110 The same as --merge option above, but changes the way the
111 conflicting hunks are presented, overriding the
112 merge.conflictstyle configuration variable. Possible values are
113 "merge" (default) and "diff3" (in addition to what is shown by
114 "merge" style, shows the original contents).
1be0659e 115
0270f7c5 116<branch>::
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117 Branch to checkout (when no paths are given); may be any object
118 ID that resolves to a commit. Defaults to HEAD.
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119+
120When this parameter names a non-branch (but still a valid commit object),
121your HEAD becomes 'detached'.
696acf45 122+
dcb11263 123As a special case, the `"@\{-N\}"` syntax for the N-th last branch
696acf45 124checks out the branch (instead of detaching). You may also specify
dcb11263 125`-` which is synonymous with `"@\{-1\}"`.
5e1a2e8c 126
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127<new_branch>::
128 Name for the new branch.
129
130<start_point>::
131 The name of a commit at which to start the new branch; see
132 linkgit:git-branch[1] for details. Defaults to HEAD.
133
134<tree-ish>::
135 Tree to checkout from (when paths are given). If not specified,
136 the index will be used.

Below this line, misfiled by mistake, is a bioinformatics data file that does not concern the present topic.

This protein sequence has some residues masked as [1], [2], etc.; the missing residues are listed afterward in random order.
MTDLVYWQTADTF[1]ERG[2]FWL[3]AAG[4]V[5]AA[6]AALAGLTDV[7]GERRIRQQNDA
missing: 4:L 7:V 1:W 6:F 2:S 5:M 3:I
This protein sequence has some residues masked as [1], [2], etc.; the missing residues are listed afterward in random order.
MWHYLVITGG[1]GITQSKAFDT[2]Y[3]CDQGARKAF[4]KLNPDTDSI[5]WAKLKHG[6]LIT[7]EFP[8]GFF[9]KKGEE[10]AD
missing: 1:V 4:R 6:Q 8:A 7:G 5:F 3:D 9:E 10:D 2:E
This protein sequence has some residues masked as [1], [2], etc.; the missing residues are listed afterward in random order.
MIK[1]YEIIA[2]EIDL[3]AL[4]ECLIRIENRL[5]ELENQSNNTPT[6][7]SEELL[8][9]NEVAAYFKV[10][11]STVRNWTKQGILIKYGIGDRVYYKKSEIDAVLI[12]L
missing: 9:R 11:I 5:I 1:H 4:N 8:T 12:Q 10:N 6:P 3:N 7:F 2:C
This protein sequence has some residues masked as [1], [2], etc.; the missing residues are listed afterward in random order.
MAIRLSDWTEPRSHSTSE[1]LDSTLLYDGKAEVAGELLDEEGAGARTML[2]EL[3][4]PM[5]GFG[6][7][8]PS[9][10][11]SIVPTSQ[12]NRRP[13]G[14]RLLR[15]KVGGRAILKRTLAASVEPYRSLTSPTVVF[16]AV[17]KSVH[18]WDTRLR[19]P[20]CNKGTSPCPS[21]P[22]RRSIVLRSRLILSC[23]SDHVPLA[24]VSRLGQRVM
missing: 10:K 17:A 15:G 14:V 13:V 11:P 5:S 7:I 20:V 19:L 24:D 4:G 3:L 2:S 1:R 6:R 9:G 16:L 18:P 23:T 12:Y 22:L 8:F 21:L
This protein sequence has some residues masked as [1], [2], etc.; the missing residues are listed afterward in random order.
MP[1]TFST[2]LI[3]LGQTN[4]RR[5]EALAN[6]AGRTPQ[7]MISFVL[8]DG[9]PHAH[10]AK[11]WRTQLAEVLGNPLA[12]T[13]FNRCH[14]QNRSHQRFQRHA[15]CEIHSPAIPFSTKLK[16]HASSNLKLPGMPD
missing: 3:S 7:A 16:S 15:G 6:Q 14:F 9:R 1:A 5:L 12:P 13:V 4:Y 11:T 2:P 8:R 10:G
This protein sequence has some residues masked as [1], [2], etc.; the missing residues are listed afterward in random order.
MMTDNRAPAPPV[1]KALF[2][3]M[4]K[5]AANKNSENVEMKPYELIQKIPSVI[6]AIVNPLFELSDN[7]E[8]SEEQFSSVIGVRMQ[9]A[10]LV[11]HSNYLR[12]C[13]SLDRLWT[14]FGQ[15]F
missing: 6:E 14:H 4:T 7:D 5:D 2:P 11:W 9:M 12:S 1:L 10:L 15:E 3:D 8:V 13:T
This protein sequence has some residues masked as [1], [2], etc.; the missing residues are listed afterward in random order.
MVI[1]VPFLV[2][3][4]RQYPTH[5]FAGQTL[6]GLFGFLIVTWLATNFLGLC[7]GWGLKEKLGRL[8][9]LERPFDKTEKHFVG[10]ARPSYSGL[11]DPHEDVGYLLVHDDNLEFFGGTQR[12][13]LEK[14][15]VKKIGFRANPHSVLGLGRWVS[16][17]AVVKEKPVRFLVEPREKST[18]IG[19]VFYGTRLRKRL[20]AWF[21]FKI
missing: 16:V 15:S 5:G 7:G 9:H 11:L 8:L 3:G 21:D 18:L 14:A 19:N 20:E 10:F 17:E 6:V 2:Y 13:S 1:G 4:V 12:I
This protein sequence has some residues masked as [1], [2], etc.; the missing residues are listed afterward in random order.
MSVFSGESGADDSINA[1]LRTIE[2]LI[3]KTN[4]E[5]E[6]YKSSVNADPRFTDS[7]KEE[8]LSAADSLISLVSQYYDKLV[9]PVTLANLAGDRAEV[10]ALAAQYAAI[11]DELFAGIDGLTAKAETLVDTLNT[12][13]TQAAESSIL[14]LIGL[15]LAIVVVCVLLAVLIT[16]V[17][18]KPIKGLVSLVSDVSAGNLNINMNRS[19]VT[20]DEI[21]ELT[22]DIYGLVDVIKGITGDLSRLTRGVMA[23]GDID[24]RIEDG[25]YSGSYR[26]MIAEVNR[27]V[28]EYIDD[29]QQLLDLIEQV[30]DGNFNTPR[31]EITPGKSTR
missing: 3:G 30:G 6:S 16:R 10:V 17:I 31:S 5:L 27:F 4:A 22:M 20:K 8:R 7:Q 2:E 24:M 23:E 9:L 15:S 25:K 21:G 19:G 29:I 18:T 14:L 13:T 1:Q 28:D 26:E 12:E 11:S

137
138
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139
140Detached HEAD
141-------------
142
143It is sometimes useful to be able to 'checkout' a commit that is
144not at the tip of one of your branches. The most obvious
145example is to check out the commit at a tagged official release
146point, like this:
147
148------------
149$ git checkout v2.6.18
150------------
151
152Earlier versions of git did not allow this and asked you to
c7cb12b8 153create a temporary branch using the `-b` option, but starting from
5e1a2e8c 154version 1.5.0, the above command 'detaches' your HEAD from the
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155current branch and directly points at the commit named by the tag
156(`v2.6.18` in the example above).
5e1a2e8c 157
c7cb12b8 158You can use all git commands while in this state. You can use
b1889c36 159`git reset --hard $othercommit` to further move around, for
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160example. You can make changes and create a new commit on top of
161a detached HEAD. You can even create a merge by using `git
162merge $othercommit`.
163
164The state you are in while your HEAD is detached is not recorded
165by any branch (which is natural --- you are not on any branch).
166What this means is that you can discard your temporary commits
167and merges by switching back to an existing branch (e.g. `git
168checkout master`), and a later `git prune` or `git gc` would
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169garbage-collect them. If you did this by mistake, you can ask
170the reflog for HEAD where you were, e.g.
171
172------------
173$ git log -g -2 HEAD
174------------
7fc9d69f 175
4aaa7027 176
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177EXAMPLES